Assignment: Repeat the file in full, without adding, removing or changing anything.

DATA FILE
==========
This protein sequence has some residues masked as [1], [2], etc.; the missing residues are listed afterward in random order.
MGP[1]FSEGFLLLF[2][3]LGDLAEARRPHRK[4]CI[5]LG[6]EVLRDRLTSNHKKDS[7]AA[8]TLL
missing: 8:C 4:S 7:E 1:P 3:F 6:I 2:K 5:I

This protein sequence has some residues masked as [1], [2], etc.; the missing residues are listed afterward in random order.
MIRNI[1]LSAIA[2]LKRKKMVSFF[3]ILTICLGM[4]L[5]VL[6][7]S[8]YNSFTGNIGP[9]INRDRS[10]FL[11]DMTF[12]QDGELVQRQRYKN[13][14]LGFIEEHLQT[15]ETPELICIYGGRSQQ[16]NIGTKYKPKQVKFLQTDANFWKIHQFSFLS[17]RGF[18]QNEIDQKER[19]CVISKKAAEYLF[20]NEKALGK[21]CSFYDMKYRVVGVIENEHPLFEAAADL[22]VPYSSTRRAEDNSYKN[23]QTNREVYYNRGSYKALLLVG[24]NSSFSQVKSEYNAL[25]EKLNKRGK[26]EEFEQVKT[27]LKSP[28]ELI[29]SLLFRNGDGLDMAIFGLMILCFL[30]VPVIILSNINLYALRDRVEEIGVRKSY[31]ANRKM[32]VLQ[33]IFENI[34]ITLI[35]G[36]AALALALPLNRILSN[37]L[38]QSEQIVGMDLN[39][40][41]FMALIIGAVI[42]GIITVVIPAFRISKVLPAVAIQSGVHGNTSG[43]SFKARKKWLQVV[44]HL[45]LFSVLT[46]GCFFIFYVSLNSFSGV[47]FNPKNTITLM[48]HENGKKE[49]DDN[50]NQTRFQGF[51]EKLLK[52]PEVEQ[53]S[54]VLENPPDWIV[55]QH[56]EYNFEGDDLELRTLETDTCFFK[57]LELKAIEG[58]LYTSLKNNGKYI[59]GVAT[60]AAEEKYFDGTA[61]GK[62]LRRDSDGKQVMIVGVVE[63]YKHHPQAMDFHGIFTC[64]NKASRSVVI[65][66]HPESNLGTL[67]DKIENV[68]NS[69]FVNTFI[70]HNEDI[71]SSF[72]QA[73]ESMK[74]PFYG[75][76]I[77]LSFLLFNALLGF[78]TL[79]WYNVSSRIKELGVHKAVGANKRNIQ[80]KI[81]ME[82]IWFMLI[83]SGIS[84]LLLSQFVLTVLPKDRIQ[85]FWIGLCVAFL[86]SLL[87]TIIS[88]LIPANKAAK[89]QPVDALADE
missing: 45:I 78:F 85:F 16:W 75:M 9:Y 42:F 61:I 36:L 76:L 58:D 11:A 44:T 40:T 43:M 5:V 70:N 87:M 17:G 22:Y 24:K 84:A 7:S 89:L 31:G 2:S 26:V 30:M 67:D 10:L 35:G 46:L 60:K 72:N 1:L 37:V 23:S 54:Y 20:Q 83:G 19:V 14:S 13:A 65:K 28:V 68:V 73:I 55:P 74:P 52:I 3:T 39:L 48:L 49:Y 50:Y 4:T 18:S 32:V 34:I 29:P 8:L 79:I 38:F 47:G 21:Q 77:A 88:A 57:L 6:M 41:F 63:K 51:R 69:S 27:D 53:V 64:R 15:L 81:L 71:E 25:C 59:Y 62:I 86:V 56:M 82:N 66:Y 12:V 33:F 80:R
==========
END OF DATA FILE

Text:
This protein sequence has some residues masked as [1], [2], etc.; the missing residues are listed afterward in random order.
MGP[1]FSEGFLLLF[2][3]LGDLAEARRPHRK[4]CI[5]LG[6]EVLRDRLTSNHKKDS[7]AA[8]TLL
missing: 8:C 4:S 7:E 1:P 3:F 6:I 2:K 5:I

This protein sequence has some residues masked as [1], [2], etc.; the missing residues are listed afterward in random order.
MIRNI[1]LSAIA[2]LKRKKMVSFF[3]ILTICLGM[4]L[5]VL[6][7]S[8]YNSFTGNIGP[9]INRDRS[10]FL[11]DMTF[12]QDGELVQRQRYKN[13][14]LGFIEEHLQT[15]ETPELICIYGGRSQQ[16]NIGTKYKPKQVKFLQTDANFWKIHQFSFLS[17]RGF[18]QNEIDQKER[19]CVISKKAAEYLF[20]NEKALGK[21]CSFYDMKYRVVGVIENEHPLFEAAADL[22]VPYSSTRRAEDNSYKN[23]QTNREVYYNRGSYKALLLVG[24]NSSFSQVKSEYNAL[25]EKLNKRGK[26]EEFEQVKT[27]LKSP[28]ELI[29]SLLFRNGDGLDMAIFGLMILCFL[30]VPVIILSNINLYALRDRVEEIGVRKSY[31]ANRKM[32]VLQ[33]IFENI[34]ITLI[35]G[36]AALALALPLNRILSN[37]L[38]QSEQIVGMDLN[39][40][41]FMALIIGAVI[42]GIITVVIPAFRISKVLPAVAIQSGVHGNTSG[43]SFKARKKWLQVV[44]HL[45]LFSVLT[46]GCFFIFYVSLNSFSGV[47]FNPKNTITLM[48]HENGKKE[49]DDN[50]NQTRFQGF[51]EKLLK[52]PEVEQ[53]S[54]VLENPPDWIV[55]QH[56]EYNFEGDDLELRTLETDTCFFK[57]LELKAIEG[58]LYTSLKNNGKYI[59]GVAT[60]AAEEKYFDGTA[61]GK[62]LRRDSDGKQVMIVGVVE[63]YKHHPQAMDFHGIFTC[64]NKASRSVVI[65][66]HPESNLGTL[67]DKIENV[68]NS[69]FVNTFI[70]HNEDI[71]SSF[72]QA[73]ESMK[74]PFYG[75][76]I[77]LSFLLFNALLGF[78]TL[79]WYNVSSRIKELGVHKAVGANKRNIQ[80]KI[81]ME[82]IWFMLI[83]SGIS[84]LLLSQFVLTVLPKDRIQ[85]FWIGLCVAFL[86]SLL[87]TIIS[88]LIPANKAAK[89]QPVDALADE
missing: 45:I 78:F 85:F 16:W 75:M 9:Y 42:F 61:I 36:L 76:L 58:D 11:A 44:T 40:T 43:M 5:V 70:N 87:M 17:G 22:Y 24:K 84:A 7:S 89:L 31:G 2:S 26:V 30:M 67:D 10:L 35:G 46:L 60:K 72:N 1:L 37:V 23:S 54:Y 20:Q 83:G 19:V 14:S 13:A 65:K 28:V 68:V 73:I 55:P 74:P 52:I 3:T 39:L 48:L 49:Y 50:Y 4:T 18:S 32:V 34:I 29:P 8:L 79:I 38:F 47:G 21:Q 77:A 88:A 57:L 6:M 41:F 63:K 51:R 69:S 27:D 53:V 64:R 15:L 81:L 71:E 25:C 59:Y 62:I 86:V 56:M 82:N 66:Y 12:V 33:F 80:R